Before Director Andy Muschietti unleashed his version of Stephen King’s IT on cinemas last Fall, it was hard to escape the shadow of Tim Curry’s performance as Pennywise the Clown. The original television mini-series loomed terrifyingly in memory, thanks to Curry and the sound of his guttural carny squawl of “Beep, Beep, Richie!”
The phrase gets tossed off in Muschietti’s film, an acknowledgment of one of author Stephen King’s character bits, but actor Bill Skarsgard is left plenty of room to create his own take on Pennywise. And as the blu-ray extra “Pennywise Lives!” explores, it was a combination of both director and actor that fused to add a new level of effectiveness to the character. If you enjoyed the film and are interested in picking it up, let’s not spoil it except to say that Skarsgard’s performance owes a lot less to computer graphics than you may have thought.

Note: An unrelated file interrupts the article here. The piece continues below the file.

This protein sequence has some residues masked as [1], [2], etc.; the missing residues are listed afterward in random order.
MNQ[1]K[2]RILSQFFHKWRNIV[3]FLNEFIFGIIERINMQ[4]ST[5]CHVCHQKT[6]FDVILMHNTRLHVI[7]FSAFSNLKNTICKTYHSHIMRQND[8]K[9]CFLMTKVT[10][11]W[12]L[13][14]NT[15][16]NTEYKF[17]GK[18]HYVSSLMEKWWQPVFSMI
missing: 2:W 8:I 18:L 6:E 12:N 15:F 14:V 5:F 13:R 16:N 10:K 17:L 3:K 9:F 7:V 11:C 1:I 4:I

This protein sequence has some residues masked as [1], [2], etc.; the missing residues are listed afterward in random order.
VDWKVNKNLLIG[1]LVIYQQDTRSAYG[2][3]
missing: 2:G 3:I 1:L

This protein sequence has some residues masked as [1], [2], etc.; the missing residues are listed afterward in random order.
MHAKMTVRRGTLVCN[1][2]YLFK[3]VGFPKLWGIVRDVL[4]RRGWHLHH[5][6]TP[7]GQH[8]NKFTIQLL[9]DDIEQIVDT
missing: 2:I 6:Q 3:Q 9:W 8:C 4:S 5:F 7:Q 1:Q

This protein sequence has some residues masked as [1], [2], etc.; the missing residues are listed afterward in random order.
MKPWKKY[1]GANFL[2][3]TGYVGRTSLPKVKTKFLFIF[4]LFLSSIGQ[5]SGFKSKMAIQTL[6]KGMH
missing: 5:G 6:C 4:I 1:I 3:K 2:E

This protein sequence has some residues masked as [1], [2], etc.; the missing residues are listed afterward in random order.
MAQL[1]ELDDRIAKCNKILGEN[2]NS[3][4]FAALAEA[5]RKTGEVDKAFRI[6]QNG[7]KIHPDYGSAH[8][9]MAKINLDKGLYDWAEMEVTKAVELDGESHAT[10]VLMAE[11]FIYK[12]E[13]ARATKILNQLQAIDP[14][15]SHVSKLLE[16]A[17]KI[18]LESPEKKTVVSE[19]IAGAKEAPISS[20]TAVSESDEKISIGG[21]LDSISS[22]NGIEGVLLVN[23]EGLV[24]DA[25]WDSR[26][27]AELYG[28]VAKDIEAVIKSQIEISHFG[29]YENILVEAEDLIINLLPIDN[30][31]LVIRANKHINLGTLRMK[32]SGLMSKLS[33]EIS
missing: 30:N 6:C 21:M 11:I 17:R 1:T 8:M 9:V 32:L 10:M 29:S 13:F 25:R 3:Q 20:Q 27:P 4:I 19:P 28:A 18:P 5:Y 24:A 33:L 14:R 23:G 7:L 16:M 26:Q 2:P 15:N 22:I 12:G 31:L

Certainly he was terrifying enough to scare the heck out of the young actors portraying the Losers’ Club, featured both in “Pennywise Lives!” and an extra of their very own. There’s often something disconcerting about how prepossessed child actors can sound, and Stranger Things’ Finn Wolfhard clearly has a lot of the actors’ press junket jargon down, but it’s also clear that he and his friends were unnerved by Pennywise.
Both pieces pay testament to what a strong director Muschietti is, supported by his co-producer sister Barbara Muschietti. Though allowing the kids (and clown) plenty of room to explore the story, there’s no denying the end result — tight, effective, and in some places stronger than King’s novel. Muschietti gets child actors, and also cast an extremely talented group to face the evil of Derry, Maine.
The third extra focuses on King and the things that influenced his creation of Derry and the Losers’ Club. A little bit of exaggeration here, a little co-opting of Bangor, Maine legends there, and a whole lot of imagination went in to create IT, and the film (and the necessary sequel) can still only provide a small part of it.
As always, the extras only work if you’re into the film, and I am. As a horror film, it’s not so much terrifying, but it’s got that mixture of dread and humanity that reminded me why I went through an intense Stephen King reading jag in high school, and why he’s a pleasure to return to from time to time. There’s a reason that King has stayed so popular for over forty years, and Andy Muschietti’s take on IT gets it.